Let's Plant and Eat Taro...And Escape from Dementia
Several years ago, I wrote an article about taro (tuber crop) entitled “Let's Plant Taro (Elephant Ears) in the Garden” .
After the article was posted, we received a lot of inquiries about the taro plant. Since then, we requested hundreds of people who are planters of taro to be a part of our research project for us to gather various data on the plant itself. Eventually, we started to find very interesting things from taro products.
Taro is extremely healthy and good for us to eat.
There are quite a number of taro producers/farmers in Kyoto, Japan. Some of them have 400-500 years history of taro farming since their great ancestors.
You may wonder what really makes them healthier than other tribes of different product producers. Another interesting thing is that the lifespan of taro producers are longer than the others. What's more, they don't have cases of dementia at all.
During the ancient time, taro farmers were quite healthy, talented, and wise. This is contrary to some samurai (soldiers of shogun (general) and carries samurai swords) who have unhealthy appearances and lack talents. The shoguns, therefore, tried to hire healthy and talented taro farmers and gave them a rank of samurai and awarded samurai swords, too.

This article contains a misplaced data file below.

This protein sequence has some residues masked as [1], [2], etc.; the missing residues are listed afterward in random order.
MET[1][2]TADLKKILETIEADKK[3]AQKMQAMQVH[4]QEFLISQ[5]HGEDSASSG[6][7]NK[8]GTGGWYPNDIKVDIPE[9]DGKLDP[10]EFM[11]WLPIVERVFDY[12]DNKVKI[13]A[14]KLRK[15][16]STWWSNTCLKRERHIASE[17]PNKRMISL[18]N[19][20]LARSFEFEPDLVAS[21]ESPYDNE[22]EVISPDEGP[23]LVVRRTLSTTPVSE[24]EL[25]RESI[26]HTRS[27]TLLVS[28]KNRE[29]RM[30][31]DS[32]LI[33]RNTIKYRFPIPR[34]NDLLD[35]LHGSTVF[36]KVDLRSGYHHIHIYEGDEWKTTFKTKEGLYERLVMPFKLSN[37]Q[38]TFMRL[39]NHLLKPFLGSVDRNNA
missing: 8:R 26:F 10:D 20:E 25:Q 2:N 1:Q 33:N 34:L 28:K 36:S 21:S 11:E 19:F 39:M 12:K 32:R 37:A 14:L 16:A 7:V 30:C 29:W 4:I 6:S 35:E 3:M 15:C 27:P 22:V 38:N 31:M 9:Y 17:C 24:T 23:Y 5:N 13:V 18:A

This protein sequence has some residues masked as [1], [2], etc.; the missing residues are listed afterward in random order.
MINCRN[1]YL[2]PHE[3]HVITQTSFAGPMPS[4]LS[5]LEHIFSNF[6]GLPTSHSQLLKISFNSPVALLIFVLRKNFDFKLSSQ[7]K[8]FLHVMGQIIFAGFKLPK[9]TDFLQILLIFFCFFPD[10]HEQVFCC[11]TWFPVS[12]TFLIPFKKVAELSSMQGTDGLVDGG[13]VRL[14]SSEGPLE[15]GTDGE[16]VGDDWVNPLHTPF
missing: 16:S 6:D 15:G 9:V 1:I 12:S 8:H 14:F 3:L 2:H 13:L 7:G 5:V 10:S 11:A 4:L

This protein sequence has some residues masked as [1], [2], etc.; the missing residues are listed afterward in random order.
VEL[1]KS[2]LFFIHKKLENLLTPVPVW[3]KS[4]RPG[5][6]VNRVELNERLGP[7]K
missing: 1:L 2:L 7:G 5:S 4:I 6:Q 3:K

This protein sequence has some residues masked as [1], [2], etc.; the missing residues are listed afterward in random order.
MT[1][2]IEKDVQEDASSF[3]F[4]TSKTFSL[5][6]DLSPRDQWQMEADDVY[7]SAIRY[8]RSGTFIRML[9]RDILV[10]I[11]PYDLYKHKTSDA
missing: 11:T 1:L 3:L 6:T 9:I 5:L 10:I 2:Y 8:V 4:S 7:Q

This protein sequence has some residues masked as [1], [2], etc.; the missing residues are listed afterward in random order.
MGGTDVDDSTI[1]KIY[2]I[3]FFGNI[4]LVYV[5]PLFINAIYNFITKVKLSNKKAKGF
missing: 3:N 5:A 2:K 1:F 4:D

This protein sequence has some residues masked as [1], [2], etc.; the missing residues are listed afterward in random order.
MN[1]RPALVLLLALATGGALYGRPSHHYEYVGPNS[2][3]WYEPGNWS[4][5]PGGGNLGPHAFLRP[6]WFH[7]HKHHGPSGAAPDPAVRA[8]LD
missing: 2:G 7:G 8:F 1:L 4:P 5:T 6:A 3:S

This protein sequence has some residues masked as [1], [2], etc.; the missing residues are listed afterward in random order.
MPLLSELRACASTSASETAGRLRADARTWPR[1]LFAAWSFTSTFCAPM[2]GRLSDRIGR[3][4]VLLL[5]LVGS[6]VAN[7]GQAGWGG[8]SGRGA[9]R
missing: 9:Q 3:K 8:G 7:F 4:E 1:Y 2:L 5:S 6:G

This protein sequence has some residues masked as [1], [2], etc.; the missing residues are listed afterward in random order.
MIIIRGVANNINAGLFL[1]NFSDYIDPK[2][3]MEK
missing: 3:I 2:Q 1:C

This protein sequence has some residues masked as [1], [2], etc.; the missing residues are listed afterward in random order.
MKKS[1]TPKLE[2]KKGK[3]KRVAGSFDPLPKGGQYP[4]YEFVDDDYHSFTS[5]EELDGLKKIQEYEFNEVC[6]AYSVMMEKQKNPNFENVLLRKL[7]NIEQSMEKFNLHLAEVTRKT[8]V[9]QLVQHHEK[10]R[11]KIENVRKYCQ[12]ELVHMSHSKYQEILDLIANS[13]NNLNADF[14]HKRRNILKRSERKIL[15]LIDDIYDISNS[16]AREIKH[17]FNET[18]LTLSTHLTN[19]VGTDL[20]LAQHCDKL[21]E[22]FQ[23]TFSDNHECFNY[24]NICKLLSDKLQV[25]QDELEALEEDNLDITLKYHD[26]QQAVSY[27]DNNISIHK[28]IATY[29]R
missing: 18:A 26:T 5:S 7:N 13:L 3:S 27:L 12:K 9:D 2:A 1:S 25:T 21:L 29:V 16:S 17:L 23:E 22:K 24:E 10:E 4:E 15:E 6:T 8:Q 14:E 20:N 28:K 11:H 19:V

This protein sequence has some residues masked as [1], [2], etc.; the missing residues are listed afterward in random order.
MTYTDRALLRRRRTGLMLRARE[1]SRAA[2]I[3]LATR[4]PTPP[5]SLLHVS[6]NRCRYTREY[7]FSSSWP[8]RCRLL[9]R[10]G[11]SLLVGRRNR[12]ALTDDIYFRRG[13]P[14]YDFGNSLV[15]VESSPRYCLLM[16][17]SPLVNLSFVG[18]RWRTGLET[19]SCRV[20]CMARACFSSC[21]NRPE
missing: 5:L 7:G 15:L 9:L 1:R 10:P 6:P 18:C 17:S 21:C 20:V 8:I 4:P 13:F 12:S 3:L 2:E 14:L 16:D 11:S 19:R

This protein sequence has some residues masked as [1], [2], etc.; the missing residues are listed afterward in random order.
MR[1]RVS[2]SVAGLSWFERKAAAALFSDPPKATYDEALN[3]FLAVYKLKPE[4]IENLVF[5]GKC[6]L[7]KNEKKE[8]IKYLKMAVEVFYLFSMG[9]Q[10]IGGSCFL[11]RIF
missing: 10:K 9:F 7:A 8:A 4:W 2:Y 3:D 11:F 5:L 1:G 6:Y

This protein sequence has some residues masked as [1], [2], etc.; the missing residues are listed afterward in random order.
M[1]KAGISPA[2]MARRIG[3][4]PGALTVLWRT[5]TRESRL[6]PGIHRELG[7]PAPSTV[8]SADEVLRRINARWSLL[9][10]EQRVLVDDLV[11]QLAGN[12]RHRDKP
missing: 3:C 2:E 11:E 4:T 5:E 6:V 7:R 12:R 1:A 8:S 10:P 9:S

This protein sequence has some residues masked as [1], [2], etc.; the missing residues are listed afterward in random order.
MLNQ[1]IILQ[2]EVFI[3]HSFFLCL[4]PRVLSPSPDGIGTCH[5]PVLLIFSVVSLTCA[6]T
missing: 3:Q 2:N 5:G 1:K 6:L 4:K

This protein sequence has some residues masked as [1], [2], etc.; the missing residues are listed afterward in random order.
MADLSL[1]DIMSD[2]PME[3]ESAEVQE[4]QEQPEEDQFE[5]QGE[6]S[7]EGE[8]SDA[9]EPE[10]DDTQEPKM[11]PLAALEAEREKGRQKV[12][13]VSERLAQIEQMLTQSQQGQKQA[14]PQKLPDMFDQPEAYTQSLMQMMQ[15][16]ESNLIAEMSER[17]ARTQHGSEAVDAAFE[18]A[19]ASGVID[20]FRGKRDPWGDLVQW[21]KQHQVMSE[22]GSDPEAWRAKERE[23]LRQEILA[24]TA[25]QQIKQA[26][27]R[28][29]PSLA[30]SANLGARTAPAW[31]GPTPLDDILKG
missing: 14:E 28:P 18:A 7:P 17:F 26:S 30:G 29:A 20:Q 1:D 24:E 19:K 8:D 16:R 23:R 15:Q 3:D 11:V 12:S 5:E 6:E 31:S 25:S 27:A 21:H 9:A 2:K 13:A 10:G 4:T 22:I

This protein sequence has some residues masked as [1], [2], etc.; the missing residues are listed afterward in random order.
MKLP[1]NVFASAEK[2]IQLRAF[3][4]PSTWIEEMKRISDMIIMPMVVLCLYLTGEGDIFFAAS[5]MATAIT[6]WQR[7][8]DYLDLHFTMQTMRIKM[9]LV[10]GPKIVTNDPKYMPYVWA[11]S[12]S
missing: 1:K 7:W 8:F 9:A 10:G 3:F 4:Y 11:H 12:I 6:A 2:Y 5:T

Today, scientists tried to analyze the reason behind the healthy taro farmers, and discovered great nutrients in the taro plant.
Taro contains various nutrients including those that we do not yet even know about. What we do know is that it is really healthier than any other root crops.
We know that it contains something that can develop our brain. We know that taro is capable of eradicating dementia and other memory-related problems.
We are now strongly recommending the public to plant more taros and eat it regularly to help improve health and for overall wellness as well as improved brain function and prevention of dementia.
I myself have taro planted in my backyard garden with more than 500 roots and other related plants. All the members of my family eat taro leaves, stems, and roots practically every day.
I recommend that you plant taro even in plastic bottles and place it near your windows.
Did You Know That...
...taro cake (made of steamed taro root) is usually served at dim sum lunches and is quite popular throughout the Chinese New Year.
...in Chinese bakeries, you'll normally find buns filled with taro paste.
Chinese Buns with Taro Paste
...Hawaii is famous for its taro chips, which contains less fat than ordinary potato chips.
...in Japan, the taro root (called satoimo) is often served in miso soup.
Miso Soup with Taro
...taro tubers are used as potatoes, taro leaves are used as greens, and the young shoots can be used as a vegetable.
Reprint Rights: You may reprint this article within your website, blog, or newsletter as long as the entire article remains the same as well as the “About the Author” box.